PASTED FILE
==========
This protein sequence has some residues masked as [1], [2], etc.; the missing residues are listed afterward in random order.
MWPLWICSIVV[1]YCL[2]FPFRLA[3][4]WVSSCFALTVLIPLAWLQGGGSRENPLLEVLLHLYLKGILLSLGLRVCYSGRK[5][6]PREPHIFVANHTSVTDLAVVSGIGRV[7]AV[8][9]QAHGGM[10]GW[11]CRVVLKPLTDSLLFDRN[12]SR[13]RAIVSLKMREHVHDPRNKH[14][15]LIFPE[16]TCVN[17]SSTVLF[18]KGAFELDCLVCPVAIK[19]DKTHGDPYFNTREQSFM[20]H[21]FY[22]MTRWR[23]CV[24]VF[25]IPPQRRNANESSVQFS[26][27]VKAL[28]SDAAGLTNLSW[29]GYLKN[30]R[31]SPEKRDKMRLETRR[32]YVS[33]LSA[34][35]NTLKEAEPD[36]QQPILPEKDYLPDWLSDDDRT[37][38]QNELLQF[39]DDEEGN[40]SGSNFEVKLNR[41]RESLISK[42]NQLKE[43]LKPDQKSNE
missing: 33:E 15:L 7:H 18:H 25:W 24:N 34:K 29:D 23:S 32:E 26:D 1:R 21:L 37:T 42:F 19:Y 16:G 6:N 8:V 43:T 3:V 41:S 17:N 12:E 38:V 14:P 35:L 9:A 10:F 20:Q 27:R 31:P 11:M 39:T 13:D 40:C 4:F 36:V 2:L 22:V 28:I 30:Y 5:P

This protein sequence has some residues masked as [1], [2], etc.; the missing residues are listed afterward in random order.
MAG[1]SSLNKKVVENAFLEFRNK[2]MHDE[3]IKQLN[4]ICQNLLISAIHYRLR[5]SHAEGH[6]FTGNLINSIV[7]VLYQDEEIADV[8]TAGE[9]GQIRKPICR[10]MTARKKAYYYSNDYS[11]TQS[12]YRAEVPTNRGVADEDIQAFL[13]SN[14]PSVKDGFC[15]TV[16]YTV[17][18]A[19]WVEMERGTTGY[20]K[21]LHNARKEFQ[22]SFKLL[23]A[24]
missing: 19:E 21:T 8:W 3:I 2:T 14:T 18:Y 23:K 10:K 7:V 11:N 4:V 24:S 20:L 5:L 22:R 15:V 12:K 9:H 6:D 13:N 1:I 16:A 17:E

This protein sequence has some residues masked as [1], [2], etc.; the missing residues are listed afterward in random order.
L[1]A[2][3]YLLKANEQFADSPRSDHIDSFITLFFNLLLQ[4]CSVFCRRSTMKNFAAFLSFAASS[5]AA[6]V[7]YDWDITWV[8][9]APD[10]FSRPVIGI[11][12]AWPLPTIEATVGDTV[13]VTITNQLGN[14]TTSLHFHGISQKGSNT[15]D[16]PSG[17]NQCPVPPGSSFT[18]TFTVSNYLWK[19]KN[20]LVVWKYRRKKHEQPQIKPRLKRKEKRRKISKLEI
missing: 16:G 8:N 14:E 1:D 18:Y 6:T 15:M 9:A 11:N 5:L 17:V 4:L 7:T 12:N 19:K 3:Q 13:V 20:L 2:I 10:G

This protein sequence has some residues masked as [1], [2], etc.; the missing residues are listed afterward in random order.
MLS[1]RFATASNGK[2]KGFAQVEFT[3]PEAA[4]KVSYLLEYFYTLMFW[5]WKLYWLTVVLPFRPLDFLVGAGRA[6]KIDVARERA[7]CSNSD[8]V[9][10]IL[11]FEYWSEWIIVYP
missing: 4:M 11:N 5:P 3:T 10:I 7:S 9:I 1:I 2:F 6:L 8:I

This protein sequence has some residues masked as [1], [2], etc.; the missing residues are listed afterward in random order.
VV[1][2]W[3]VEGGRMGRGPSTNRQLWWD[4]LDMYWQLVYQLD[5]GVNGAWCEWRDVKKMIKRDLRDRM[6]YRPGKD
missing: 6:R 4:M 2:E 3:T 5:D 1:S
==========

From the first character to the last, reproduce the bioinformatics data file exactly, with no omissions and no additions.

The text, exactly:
This protein sequence has some residues masked as [1], [2], etc.; the missing residues are listed afterward in random order.
MWPLWICSIVV[1]YCL[2]FPFRLA[3][4]WVSSCFALTVLIPLAWLQGGGSRENPLLEVLLHLYLKGILLSLGLRVCYSGRK[5][6]PREPHIFVANHTSVTDLAVVSGIGRV[7]AV[8][9]QAHGGM[10]GW[11]CRVVLKPLTDSLLFDRN[12]SR[13]RAIVSLKMREHVHDPRNKH[14][15]LIFPE[16]TCVN[17]SSTVLF[18]KGAFELDCLVCPVAIK[19]DKTHGDPYFNTREQSFM[20]H[21]FY[22]MTRWR[23]CV[24]VF[25]IPPQRRNANESSVQFS[26][27]VKAL[28]SDAAGLTNLSW[29]GYLKN[30]R[31]SPEKRDKMRLETRR[32]YVS[33]LSA[34][35]NTLKEAEPD[36]QQPILPEKDYLPDWLSDDDRT[37][38]QNELLQF[39]DDEEGN[40]SGSNFEVKLNR[41]RESLISK[42]NQLKE[43]LKPDQKSNE
missing: 33:E 15:L 7:H 18:H 25:W 24:N 34:K 29:D 23:S 32:E 26:D 1:R 21:L 37:T 42:F 19:Y 16:G 6:N 8:V 43:T 3:V 41:S 17:N 12:E 38:V 14:P 35:L 9:A 10:F 20:Q 27:R 31:P 11:M 39:T 13:D 40:C 4:F 36:V 2:L 22:V 28:I 30:Y 5:P

This protein sequence has some residues masked as [1], [2], etc.; the missing residues are listed afterward in random order.
MAG[1]SSLNKKVVENAFLEFRNK[2]MHDE[3]IKQLN[4]ICQNLLISAIHYRLR[5]SHAEGH[6]FTGNLINSIV[7]VLYQDEEIADV[8]TAGE[9]GQIRKPICR[10]MTARKKAYYYSNDYS[11]TQS[12]YRAEVPTNRGVADEDIQAFL[13]SN[14]PSVKDGFC[15]TV[16]YTV[17][18]A[19]WVEMERGTTGY[20]K[21]LHNARKEFQ[22]SFKLL[23]A[24]
missing: 19:E 21:T 8:W 3:I 2:T 14:T 18:Y 23:K 10:K 7:V 11:N 4:V 24:S 20:L 5:L 22:R 15:V 12:K 9:H 6:D 13:N 1:I 16:A 17:E

This protein sequence has some residues masked as [1], [2], etc.; the missing residues are listed afterward in random order.
L[1]A[2][3]YLLKANEQFADSPRSDHIDSFITLFFNLLLQ[4]CSVFCRRSTMKNFAAFLSFAASS[5]AA[6]V[7]YDWDITWV[8][9]APD[10]FSRPVIGI[11][12]AWPLPTIEATVGDTV[13]VTITNQLGN[14]TTSLHFHGISQKGSNT[15]D[16]PSG[17]NQCPVPPGSSFT[18]TFTVSNYLWK[19]KN[20]LVVWKYRRKKHEQPQIKPRLKRKEKRRKISKLEI
missing: 16:G 8:N 14:E 1:D 18:Y 6:T 15:M 9:A 11:N 5:L 17:V 4:L 7:T 12:N 19:K 3:Q 13:V 20:L 2:I 10:G

This protein sequence has some residues masked as [1], [2], etc.; the missing residues are listed afterward in random order.
MLS[1]RFATASNGK[2]KGFAQVEFT[3]PEAA[4]KVSYLLEYFYTLMFW[5]WKLYWLTVVLPFRPLDFLVGAGRA[6]KIDVARERA[7]CSNSD[8]V[9][10]IL[11]FEYWSEWIIVYP
missing: 4:M 11:N 5:P 3:T 10:I 7:S 9:I 1:I 2:F 6:L 8:I

This protein sequence has some residues masked as [1], [2], etc.; the missing residues are listed afterward in random order.
VV[1][2]W[3]VEGGRMGRGPSTNRQLWWD[4]LDMYWQLVYQLD[5]GVNGAWCEWRDVKKMIKRDLRDRM[6]YRPGKD
missing: 6:R 4:M 2:E 3:T 5:D 1:S